As they had enough time to issue their ruling, the Court took note of recent events that occurred on the issues at hand around the world during the COVID period. The Court examined the responsibility and function of middlemen in the politics of many countries, including the UK and the US. It mentioned the UK Commons Privileges Committee's report as well as the incident in which the CEOs of Google, Twitter, and Facebook were summoned before the US House of Representatives' House Energy and Commerce Committee for alleged statements regarding vaccinations and the US Presidential Elections. The Information Technology (Intermediary Guidelines and Digital Media Ethics Code) Rules, 2021, which held intermediaries accountable for content shared on their platform and required intermediaries to do due diligence, were noted by the court. The Court took note of the most recent changes made in accordance with the GNCTD Act, but it declined to hold a hearing to discuss them because they weren't at issue in the pertinent proceedings.

Opinion of the Court: The Court believes that an intermediary like Facebook has a very broad and powerful role, and that the petitioners' claim that it is only a forum for idea exchange is overly simplistic. Governments from all across the world have expressed worry about these intermediaries' ability to influence the public, and they are working to hold these platforms more responsible for the information disseminated on them. The Court noted that Facebook has almost 270 million users in India, and while it has provided voice to many different groups, it cannot be denied that it has also given a platform to many disruptive views, for which it must accept responsibility.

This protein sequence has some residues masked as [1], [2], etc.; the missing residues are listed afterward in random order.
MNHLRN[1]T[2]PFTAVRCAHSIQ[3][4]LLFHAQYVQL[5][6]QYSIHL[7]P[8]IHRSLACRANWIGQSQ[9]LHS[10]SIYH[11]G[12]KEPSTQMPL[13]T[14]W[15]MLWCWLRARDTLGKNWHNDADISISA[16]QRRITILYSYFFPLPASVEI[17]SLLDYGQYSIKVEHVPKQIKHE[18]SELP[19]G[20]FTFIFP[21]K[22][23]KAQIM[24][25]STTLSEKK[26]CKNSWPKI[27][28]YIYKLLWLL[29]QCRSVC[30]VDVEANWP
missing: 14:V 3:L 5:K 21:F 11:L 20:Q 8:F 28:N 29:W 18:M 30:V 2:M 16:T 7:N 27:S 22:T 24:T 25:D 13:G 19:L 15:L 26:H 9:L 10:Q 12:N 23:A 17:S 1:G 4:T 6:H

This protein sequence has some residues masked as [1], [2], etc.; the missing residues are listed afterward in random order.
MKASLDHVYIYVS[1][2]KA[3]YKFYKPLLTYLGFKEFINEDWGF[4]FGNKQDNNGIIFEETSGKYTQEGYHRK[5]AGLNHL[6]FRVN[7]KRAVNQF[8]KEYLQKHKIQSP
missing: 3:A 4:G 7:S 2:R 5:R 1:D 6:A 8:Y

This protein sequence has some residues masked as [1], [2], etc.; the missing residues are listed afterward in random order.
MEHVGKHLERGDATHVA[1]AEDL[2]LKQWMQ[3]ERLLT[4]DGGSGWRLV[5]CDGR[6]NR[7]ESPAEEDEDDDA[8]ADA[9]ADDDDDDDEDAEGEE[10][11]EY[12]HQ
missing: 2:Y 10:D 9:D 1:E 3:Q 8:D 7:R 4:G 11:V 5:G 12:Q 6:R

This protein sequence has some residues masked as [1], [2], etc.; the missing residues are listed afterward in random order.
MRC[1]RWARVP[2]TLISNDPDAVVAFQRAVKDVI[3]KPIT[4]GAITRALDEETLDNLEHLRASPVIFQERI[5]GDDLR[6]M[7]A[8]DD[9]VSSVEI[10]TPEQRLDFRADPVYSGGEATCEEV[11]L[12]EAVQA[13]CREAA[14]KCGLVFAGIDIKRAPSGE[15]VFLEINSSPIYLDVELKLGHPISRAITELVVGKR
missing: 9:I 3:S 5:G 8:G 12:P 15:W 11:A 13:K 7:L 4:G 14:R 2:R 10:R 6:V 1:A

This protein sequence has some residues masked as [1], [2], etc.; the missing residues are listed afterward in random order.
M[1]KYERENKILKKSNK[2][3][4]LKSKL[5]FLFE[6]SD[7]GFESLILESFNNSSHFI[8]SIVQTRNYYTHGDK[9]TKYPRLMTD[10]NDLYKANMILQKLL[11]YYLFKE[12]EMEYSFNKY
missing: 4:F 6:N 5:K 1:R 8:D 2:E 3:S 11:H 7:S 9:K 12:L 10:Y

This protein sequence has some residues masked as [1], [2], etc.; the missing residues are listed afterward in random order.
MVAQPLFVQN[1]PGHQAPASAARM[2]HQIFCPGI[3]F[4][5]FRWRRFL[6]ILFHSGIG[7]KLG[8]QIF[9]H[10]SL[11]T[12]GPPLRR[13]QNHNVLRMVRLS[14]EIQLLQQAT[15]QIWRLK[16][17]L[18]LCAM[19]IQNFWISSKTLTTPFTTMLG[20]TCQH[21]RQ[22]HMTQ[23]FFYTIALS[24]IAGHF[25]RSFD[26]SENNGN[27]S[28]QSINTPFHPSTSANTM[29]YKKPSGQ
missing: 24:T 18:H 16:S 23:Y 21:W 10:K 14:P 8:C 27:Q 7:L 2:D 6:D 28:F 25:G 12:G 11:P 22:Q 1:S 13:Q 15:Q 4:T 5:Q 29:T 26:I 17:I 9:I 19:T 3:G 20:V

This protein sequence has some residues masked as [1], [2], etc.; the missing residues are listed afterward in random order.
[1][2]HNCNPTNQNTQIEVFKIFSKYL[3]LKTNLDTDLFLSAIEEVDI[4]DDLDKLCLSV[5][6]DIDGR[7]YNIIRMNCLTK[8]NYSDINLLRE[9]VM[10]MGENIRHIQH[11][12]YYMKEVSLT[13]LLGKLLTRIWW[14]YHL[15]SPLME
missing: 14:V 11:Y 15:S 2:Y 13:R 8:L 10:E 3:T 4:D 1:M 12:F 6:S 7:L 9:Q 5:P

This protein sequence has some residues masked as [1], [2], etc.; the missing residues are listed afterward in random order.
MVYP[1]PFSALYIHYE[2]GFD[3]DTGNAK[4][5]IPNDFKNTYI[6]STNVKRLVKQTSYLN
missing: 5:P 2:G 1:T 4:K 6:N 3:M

The Court stated in its ruling that these platforms are not in the least bit charitable, are only concerned with advancing business models, frequently violate users' privacy, and polarise public discourse. In order to receive rights, social media intermediaries cannot be permitted to assume distinct responsibilities in different nations. For example, in the US, they are known as publishers, whereas in India, they are merely media platforms. As a result, Mr. Salve's argument would not persuade the court. Delhi, the nation's capital, cannot afford to experience another crisis like the recent riots, hence the authorities should closely consider Facebook's participation in this issue. Regarding the issue of privilege, it was argued that the right to speak privately cannot be used to compel someone who is not a member of the assembly to do so. The Court considers Provision 194(3) of the Constitution, which Mr. Salve referenced, and declares that because the language of the cited article is confusing and unclear, neither it nor the Court will interpret it or order the Legislature to do so.